All behavior is communication. Behavior is about the children and the impact of the world on them. It is about their perceptions, frustrations, joys, confidence and lack thereof. When we spend time with the same children day after day, we can tell when something is amiss in their lives. That is as true of toddlers through high schoolers. It is even true of adults in our lives. Aren’t there times when you just know that one of your peers is troubled? How many times have you asked, “Are you okay?” of another adult because you can simply tell that something is wrong. That adult may choose not to tell you if something is wrong. Children simply cannot. They don’t have the words, confidence or insight about themselves yet.
During my years working in early childhood education and now as a consultant who visits many schools, I have heard many truths from children. I have had children tell me, “My mommy and daddy were yelling,” “My sister has a sickness” and “My grandma died.” What they do not yet have the capacity to say is, “…and that makes me feel..” They just feel it and they react.
The impetus for changes in behavior doesn’t need to be dramatic. Think about the events that impact your mood. If you get up in the morning, are disappointed to find that the bagel you pictured eating isn’t in the kitchen and then you can’t find your keys, your day is already not off to a great start. There have been many days when by 9:00 am, I’ve already thought to myself, “Today isn’t going to be fantastic.” Likewise, there are glorious days when you just wake up feeling good, step out into beautiful weather and feel that all will be well. Children are the same. They can wake up and have small events impact their mood. Their problems are important to them. Maybe their parents couldn’t find the shoes they wanted to wear or they didn’t like what was offered for breakfast. They aren’t going to walk into a classroom or up to a parent and say, “Watch out. I’m in a lousy mood already.” They are simply going to be that.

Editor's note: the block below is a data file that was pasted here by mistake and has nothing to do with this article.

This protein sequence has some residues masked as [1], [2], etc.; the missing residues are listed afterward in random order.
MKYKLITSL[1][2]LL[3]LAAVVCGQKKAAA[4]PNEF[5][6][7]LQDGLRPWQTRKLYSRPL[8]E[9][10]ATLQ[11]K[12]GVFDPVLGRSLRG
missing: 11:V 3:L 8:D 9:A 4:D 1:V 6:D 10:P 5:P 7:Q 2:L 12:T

When a child is hitting, pushing or kicking people, the child is upset. We need to remind the child that hurting people isn’t kind and isn’t allowed but we need to also understand that the child is trying to say something for which there aren’t words yet. There may be vocabulary but there isn’t the ability to use the vocabulary words for that level of self-expression. There isn’t the ability to introspective about impulses and urges. There is raw emotion that needs an outlet.
The same is true of tween and teens. I have worked with tweens & teens and have seen the ranges of sullen, angry or disruptive behavior. They are trying to tell us something, too. Often as children approach the teen years and travel through them, they are feeling insecure, self-conscious and keenly aware of the reaction of the world to them. Tweens and teens with very critical adults in their lives become angry and act upon that with their peers, parents or teachers. Those who feel “less than” their peers try to mask insecurities a variety of ways that can work for or against them. They often use humor to mask insecurity but they don’t understand the boundaries for humor so they overstep the lines of appropriateness. They do need to learn where the boundaries are in their lives. While disruptive and disrespectful behavior needs to be addressed with appropriate consequences, they also need adults to try to help them identify the root of their behavior. We are so fortunate to live in a time when many of our children have a “village” of adults and they can be encouraged to confide in one or two. We are also lucky to live in an era that is increasingly accepting of the need for mental health professionals. Many young people have mentioned to me that they have a therapist – that mention is a triumph for our society. The young people are not worried about a stigma and their important adults were willing to seek the help that was needed.
No one’s behavior – not any child or adult – is about anyone other than themselves. When they behave inappropriately, they are in some way struggling. Though we cannot always get to the root of the problem, we can remember that our own behavior communicates too and sometimes we all need a little empathy and compassion.
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